The Christmas holidays often make coping with the loss of a loved one, especially a child, more difficult.
Claire Simons, of Evans, lost her unborn son, Elijah Rooke Simons, in 2003, but feels her grief is often dismissed or overlooked.
"My grief and my situation is very different," Simons said. "Mine is the wanting memories, not being-haunted-by-them kind of thing. ... A lot of people tend to just ignore it and it makes you feel silly for grieving, and yet you've lost a child and it is rough."
Simons will share her story as the guest speaker at A Time For Special Remembrance, a service Saturday for all parents who have lost a child of any age.
Debra Allsup organized the ceremony in honor of her daughter, Katie Ridenhour. Katie's birthday is Dec. 14, and she died at age 13 from small-cell ovarian cancer three days after Christmas in 2005.
"It helps me to be able to live on in her honor," Allsup said of the service. "The Lord has given me other children, but no one will ever take the place of a child not here with you. It is still a piece missing."
Allsup said the service is not meant to be sad, but a special and joyous time.
The fifth annual ceremony for parents and their families who have lost children will start at 7 p.m. at Christ's Sanctified Holy Church, 136 N. Belair Road, Evans.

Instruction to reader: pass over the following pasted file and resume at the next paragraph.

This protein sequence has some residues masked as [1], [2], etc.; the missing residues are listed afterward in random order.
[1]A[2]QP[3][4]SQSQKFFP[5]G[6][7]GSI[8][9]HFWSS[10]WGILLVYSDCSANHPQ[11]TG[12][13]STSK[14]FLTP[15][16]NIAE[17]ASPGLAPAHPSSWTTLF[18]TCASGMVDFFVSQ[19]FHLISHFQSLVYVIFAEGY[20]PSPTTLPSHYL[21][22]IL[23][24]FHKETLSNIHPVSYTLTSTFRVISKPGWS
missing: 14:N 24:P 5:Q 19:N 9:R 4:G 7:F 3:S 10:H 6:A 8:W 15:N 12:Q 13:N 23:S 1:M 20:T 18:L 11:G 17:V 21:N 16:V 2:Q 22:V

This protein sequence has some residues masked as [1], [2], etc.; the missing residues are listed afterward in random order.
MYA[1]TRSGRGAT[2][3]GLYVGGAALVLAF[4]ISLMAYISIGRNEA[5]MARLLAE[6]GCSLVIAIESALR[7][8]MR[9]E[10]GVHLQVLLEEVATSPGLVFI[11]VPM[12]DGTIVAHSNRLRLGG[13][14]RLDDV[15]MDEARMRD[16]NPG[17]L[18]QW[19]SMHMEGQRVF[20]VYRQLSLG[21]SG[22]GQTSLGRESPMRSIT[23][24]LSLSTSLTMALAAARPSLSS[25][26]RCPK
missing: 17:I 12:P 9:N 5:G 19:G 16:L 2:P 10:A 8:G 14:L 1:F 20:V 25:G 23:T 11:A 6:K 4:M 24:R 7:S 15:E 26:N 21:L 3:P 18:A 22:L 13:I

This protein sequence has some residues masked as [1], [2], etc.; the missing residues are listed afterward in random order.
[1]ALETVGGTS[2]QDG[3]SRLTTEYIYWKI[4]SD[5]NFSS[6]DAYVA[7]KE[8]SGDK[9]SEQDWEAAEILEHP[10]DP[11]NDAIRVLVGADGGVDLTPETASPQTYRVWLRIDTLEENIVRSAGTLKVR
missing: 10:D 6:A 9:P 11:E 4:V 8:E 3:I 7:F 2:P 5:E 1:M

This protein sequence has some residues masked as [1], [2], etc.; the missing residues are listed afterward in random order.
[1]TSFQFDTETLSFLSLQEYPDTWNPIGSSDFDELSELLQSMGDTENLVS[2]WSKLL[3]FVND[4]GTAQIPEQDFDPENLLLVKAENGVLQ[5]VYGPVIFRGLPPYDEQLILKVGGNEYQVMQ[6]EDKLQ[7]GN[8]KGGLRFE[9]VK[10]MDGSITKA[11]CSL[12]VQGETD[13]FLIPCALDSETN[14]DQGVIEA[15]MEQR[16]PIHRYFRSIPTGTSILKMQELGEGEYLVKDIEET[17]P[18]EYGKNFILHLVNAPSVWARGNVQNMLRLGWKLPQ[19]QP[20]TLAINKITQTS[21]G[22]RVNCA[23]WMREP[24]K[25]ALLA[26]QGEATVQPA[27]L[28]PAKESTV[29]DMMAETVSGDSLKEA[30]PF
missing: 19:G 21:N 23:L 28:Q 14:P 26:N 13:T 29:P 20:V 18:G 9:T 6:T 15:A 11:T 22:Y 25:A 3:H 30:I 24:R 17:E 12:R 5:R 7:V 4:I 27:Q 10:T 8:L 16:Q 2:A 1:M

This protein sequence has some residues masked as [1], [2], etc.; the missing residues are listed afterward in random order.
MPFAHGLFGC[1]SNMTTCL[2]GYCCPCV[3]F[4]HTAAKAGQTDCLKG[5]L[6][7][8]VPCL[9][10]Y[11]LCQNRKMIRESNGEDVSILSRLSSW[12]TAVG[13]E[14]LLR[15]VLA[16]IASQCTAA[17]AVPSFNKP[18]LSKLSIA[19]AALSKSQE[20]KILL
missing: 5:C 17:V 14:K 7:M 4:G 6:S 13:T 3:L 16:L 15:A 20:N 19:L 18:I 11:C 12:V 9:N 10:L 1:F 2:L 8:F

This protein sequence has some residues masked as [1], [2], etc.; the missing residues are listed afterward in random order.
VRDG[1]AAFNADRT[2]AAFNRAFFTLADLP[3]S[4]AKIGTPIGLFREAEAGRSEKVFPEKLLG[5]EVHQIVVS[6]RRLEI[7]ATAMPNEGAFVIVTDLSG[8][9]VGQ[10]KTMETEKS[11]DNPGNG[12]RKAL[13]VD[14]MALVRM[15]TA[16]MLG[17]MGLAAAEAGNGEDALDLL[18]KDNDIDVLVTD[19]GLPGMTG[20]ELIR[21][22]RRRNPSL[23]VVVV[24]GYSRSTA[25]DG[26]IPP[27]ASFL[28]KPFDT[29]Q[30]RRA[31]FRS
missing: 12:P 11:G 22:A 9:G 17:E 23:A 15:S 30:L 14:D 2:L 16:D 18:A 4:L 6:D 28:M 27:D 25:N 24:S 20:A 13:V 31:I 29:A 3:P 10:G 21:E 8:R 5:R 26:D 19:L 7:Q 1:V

"We had over 100 people last year," Allsup said. "It was really good. I think that it is a tradition I want to carry on. ... I really feel strongly that it is a good thing for people ... to get together at that time and just take a minute of silence and quiet time and remember our child."
Part of the service includes placing ornaments in the child's honor on an outdoor tree. Parents can bring their own ornaments or one will be provided.
The service will also include music, prayer and a photo collage.
"We're going to do a collage for parents who want to bring a picture," Allsup said.
Allsup said the service is designed for parents of children of any age, from those who died in utero to adults. She said Simons' message is special because so many parents are affected by the loss of an unborn child.
Simons said that her son died about 15 weeks into her pregnancy but that she was able to deliver and hold him.
"I'm going to tell part of my story just because those that are grieving in that way, I want them to hear that," Simons said. "Also, we don't always know why God does what he does. In fact, very rarely do we know why. But that baby (who) died very likely saved my life."
With her husband, Craig, Simons has a 12-year-old son, Garrett, and a 3-year-old, Anna Kate. But through the death of her second son, doctors discovered a blood clotting disorder. A blood clot was the likely cause of his death and, if gone unchecked, could have killed Simons and her daughter during her third pregnancy.
Simons and Allsup are friends, and she also plans to share Katie's story, which Allsup has never shared at the service.
"She really felt led to do it and felt like it needed to (be heard)," Allsup said, adding that she is always too emotional at the service to talk about her daughter. "She wanted to be the one to tell her story."
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